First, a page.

PKK’s presence in northern Syria a threat: Turkish PM

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    The PKK terrorist organization’s presence in Syria’s northern Manbij region is a threat to Turkey, Turkish Prime Minister Binali Yildirim said late Friday.

    Yildirim made the remarks during a guest appearance on a local TV program.

    "For us, the PKK’s presence in Manbij is a threat, a security issue, and must absolutely be resolved," he said.

    Yildirim said Turkey wants the PKK and its Syrian extensions the PYD and YPG to leave Manbij as the region's native inhabitants are Arabs, Turkmen and people from other ethnic groups.

    "In this region, the PKK is making life miserable for residents. We say to the U.S. that this region should be cleared of terrorists. If they don't do this, we will do what is needed in terms of security,” he said, adding he hopes another Afrin operation won't be needed.

    "Because the U.S. is there, Russia and other coalition forces are there as well. We don't want to cause any tensions within NATO. That's why first of all, we want to solve this issue with the U.S. But for us, the PKK’s presence in Manbij is a threat, a question of security which must be solved, and it will be solved somehow."

    The PKK — listed as a terrorist organization by Turkey, the U.S. and the EU — resumed its armed campaign against Turkey in July 2015.

    Since then, it has been responsible for the deaths of more than 1,200 Turkish security personnel and civilians, including women and children.

    On Friday, Turkish Foreign Minister Mevlut Cavusoglu referred to the Manbij model — Ankara's plan to eradicate the YPG/PKK terror groups from region with U.S. cooperation.

    "We will implement the Manbij model in other parts of Syria, especially east of the Euphrates [River], after the approval of this roadmap. Thus, we will have taken a step together on an issue that causes tensions in bilateral relations," Cavusoglu said.

    In a March interview with Anadolu Agency, Cavusoglu said that should the plan fail, Ankara would unilaterally take steps to "eliminate" the PKK-linked YPG from the Syrian border.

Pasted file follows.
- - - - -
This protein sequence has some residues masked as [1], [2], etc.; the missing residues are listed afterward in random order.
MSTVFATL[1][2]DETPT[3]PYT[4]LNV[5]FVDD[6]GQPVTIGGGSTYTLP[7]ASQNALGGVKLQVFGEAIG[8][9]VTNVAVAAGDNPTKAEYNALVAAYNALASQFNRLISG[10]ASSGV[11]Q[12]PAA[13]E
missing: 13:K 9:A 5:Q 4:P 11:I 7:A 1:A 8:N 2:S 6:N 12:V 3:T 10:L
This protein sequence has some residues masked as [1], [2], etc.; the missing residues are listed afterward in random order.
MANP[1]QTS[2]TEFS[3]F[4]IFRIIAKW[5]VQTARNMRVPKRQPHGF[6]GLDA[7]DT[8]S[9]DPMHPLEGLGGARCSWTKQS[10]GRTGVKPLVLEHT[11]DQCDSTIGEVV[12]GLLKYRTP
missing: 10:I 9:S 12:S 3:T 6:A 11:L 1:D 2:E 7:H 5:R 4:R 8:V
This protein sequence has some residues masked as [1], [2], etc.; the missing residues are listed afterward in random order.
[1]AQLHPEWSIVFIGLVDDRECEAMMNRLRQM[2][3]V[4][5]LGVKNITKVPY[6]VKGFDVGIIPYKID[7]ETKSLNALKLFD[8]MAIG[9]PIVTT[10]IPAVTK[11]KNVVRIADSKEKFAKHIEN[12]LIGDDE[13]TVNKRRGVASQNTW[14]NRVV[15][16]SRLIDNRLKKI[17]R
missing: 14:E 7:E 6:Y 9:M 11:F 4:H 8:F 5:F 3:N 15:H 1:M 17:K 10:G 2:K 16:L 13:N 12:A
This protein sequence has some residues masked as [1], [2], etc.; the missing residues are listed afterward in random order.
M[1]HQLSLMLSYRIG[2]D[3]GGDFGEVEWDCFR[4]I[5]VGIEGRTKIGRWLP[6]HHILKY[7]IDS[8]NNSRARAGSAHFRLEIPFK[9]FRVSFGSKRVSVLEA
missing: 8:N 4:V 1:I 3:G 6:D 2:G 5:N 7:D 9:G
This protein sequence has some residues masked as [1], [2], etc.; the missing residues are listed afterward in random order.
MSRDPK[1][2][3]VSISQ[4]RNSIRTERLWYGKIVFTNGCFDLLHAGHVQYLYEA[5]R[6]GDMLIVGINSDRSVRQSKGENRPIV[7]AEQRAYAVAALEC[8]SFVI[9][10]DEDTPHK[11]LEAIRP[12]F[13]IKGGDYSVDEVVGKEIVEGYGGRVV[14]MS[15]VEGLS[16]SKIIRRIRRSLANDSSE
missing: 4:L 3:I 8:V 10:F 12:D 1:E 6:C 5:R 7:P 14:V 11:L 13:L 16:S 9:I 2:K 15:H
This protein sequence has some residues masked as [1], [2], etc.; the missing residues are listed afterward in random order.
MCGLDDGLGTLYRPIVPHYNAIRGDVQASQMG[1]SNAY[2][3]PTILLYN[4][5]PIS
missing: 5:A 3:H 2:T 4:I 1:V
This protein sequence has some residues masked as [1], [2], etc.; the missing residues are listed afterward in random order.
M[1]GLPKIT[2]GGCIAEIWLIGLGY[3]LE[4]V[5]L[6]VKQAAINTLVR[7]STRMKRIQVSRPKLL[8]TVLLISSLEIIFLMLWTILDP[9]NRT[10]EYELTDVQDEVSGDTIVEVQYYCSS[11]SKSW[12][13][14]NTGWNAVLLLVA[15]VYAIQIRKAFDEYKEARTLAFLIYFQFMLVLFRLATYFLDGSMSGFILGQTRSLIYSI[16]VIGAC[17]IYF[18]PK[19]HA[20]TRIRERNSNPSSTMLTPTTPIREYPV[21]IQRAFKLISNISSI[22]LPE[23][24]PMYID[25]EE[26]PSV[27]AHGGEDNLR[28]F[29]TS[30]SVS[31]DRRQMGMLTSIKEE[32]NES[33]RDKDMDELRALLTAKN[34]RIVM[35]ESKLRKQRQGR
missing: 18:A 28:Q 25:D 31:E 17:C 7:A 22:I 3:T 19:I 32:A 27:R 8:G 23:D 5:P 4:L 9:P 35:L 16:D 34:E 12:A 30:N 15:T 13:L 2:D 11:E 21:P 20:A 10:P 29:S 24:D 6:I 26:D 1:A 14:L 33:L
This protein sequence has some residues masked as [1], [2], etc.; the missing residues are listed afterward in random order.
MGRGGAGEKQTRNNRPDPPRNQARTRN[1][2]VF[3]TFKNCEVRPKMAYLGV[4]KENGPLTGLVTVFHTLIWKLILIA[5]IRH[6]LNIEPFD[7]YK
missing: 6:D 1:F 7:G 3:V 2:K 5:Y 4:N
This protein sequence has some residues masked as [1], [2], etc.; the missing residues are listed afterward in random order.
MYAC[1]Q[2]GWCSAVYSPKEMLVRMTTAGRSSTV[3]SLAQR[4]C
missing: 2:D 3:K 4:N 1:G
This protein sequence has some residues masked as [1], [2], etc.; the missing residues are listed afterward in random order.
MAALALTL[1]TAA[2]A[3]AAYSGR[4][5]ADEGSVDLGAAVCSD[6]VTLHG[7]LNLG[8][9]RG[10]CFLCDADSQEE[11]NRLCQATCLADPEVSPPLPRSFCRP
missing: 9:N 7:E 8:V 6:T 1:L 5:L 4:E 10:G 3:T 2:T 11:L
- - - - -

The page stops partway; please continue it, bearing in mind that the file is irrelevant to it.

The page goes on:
On Friday, Cavusoglu recalled that the U.S. had promised not to provide arms to the YPG terrorist group and to withdraw American forces from Manbij.

    Cavusoglu said Turkey would work with the U.S. in Manbij.

    Turkey shatters dreams of terror supporters

    Yildirim attended a ribbon-cutting ceremony at insurance firm Allianz's campus in Izmir province earlier Friday.

    During the event, he said Turkey is teaching lessons to those who are trying to divide and split the country both domestically and abroad.

    He said some countries that Turkey sees as friends are trying to form a terrorist encirclement on the country's Syrian and Iraqi borders, but they miscalculated because with the cross-border anti-terror operations under Operation Euphrates Shield and Operation Olive Branch, Turkey broke up this encirclement and shattered their dreams.

    Turkey launched Operation Olive Branch on Jan. 20 this year to clear the YPG/PKK and Daesh terrorist groups from Afrin, northwestern Syria amid growing threats from the region.

    On March 18, Turkish-backed troops liberated Afrin’s town center, which had been a major hideout for YPG/PKK terrorists since 2012.

    Turkey’s other cross-border operation, Operation Euphrates Shield, was conducted from August 2016 to late March 2017 in order to support coalition forces and eliminate terror threats along the Turkish border.

    Yildirim added that everyone should know that Turkey is not an enemy of anyone, but it gouges out the eyes of those who set their sights on Turkish land, the country’s flag and damaging the nation’s unity.

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